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Shelly Smith Returns To ESPN

NFL draft coverage produced parental hugs for most of the 256 players selected.

But it’s doubtful if any of these parents displayed the pride and joy of Ron and Luanne Smith of Denver.

And the Smiths don’t have a potential NFL star.

They watched as their daughter Shelley, 57, a longtime ESPN reporter, made her first TV appearance since she was diagnosed with breast cancer last October and began debilitating chemotherapy.

Shelley Smith was in Hawaii, covering the selection of Oregon quarterback Marcus Mariota, the second college player picked (Tennessee Titans) during the three-day draft.

Displaying her new bald look, Smith provided reports Wednesday and Thursday in ESPN studios and was live with the Mariota family when he was selected Thursday night.

“She was spectacular,” her proud father noted. “Her knowledge and smile were there. We are happy — and very, very proud.

“It was a joy to see Shelley doing the job she loved. And I praise ESPN for sticking by her throughout her ordeal.”

Smith’s return performance generated a huge “welcome back” response via Facebook, Twitter and e-mail — in and out of the sports world. Smith was recuperating in her Los Angeles-area home when ESPN called, asking if she would like to go to Hawaii on assignment to cover Mariota’s entry into the NFL.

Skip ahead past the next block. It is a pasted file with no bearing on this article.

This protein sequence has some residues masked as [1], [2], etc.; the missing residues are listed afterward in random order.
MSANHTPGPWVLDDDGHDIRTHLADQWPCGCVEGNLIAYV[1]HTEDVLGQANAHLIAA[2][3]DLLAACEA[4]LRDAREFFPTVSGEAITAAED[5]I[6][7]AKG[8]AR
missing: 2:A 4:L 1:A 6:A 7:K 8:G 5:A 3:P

Mariota was one of a handful of notable college athletes who remained at home rather than going to the huge Chicago ceremony.

Smith’s travel plans included a visit to a Los Angeles barber who shaved her head.

Writing on ESPN Front Row, Smith noted: “Having no hair is a sign of strength. … At least I won’t have to worry about the wind blowing my hair.

“This experience has made me stronger and has given me a better understanding of how people can really help others.”

Her next assignment: a trip to New York on Tuesday for the Sports Emmy Awards, where she will be a presenter. Smith won an Emmy in 1997 for a segment on Magic Johnson during ESPN’s lengthy coverage of AIDS and athletes.

Smith is undergoing positive radiation treatment, which indicates the chemo procedure has been successful.

A Denver-area native, Smith graduated from Wheat Ridge High School and attended the University of Nebraska.

She joined ESPN in 1997, following eight years at Sports Illustrated.

Credit to the Denver Post who originally published this article

 

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